“The scans did show some progression of cancer,” Limbaugh told his listeners. “Now, prior to that, the scans had shown that we had rendered the cancer dormant. That’s my phrase for it. We had stopped the growth. It had been reduced, and it had become manageable,” he said.
“But there’s always the reality and the knowledge that that can change and it can come back because it is cancer. It eventually outsmarts pretty much everything you throw at it.”
Limbaugh confirmed his cancer diagnosis last February — the day before President Trump ‘s State of the Union was awarded the Presidential Medal of Freedom.
Limbaugh also revealed some of the distressing psychological consequences of his affliction on Monday.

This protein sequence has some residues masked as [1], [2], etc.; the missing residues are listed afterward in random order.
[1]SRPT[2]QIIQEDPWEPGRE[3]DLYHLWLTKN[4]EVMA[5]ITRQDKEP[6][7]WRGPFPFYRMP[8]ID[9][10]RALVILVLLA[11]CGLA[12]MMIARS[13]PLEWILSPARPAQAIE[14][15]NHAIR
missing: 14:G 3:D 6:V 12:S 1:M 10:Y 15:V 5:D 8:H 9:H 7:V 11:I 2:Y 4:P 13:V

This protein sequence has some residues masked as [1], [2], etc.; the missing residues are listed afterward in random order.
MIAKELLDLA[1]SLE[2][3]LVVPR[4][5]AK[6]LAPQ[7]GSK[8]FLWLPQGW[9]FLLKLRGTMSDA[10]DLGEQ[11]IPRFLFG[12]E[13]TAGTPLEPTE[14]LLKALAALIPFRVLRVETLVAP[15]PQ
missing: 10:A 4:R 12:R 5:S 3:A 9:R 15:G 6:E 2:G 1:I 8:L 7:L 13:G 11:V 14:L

“It’s tough to realize that the days where I do not think I’m under a death sentence are over,” Limbaugh said.
“We all know that we’re going to die at some point, but when you have a terminal disease diagnosis that has a time frame to it, then that puts a different psychological and even physical awareness to it,” he said.
And despite the physical toll caused by his disease, Limbaugh said he’s grateful to still be able to continue his work.
“I feel very blessed to be here speaking with you today. Some days are harder than others. I do get fatigued now. I do get very, very tired now. I’m not gonna mislead you about that,” said Limbaugh.
“But I am extremely grateful to be able to come here to the studio and to maintain as much normalcy as possible — and it’s still true,” he said.